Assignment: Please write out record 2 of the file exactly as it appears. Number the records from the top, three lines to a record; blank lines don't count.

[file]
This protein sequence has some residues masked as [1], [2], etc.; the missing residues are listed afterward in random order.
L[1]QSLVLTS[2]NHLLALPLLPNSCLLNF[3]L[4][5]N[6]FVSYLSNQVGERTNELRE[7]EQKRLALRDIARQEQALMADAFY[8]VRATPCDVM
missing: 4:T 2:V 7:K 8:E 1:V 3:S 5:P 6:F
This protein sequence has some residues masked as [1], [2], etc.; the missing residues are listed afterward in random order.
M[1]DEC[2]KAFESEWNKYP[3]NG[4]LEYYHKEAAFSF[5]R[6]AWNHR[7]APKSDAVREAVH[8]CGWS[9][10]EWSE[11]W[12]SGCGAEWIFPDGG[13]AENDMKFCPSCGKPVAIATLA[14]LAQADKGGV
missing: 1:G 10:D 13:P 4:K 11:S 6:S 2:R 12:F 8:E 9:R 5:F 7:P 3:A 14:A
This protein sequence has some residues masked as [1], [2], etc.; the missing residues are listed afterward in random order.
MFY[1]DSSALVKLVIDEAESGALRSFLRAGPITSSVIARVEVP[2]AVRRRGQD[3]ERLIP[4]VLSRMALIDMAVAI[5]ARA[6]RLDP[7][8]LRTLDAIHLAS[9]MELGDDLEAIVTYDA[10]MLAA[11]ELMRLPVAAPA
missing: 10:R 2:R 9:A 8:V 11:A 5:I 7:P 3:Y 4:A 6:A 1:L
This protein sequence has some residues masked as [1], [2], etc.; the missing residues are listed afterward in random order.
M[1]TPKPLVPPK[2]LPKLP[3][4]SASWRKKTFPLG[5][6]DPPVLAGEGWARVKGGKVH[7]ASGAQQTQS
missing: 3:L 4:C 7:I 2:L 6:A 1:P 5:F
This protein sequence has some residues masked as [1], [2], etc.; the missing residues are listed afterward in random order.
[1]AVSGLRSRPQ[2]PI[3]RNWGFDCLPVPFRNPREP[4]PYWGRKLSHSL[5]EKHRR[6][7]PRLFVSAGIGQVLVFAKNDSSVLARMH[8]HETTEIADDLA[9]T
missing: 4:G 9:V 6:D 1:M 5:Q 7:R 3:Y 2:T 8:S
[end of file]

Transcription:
This protein sequence has some residues masked as [1], [2], etc.; the missing residues are listed afterward in random order.
M[1]DEC[2]KAFESEWNKYP[3]NG[4]LEYYHKEAAFSF[5]R[6]AWNHR[7]APKSDAVREAVH[8]CGWS[9][10]EWSE[11]W[12]SGCGAEWIFPDGG[13]AENDMKFCPSCGKPVAIATLA[14]LAQADKGGV
missing: 1:G 10:D 13:P 4:K 11:S 6:S 2:R 12:F 8:E 9:R 5:F 7:P 3:A 14:A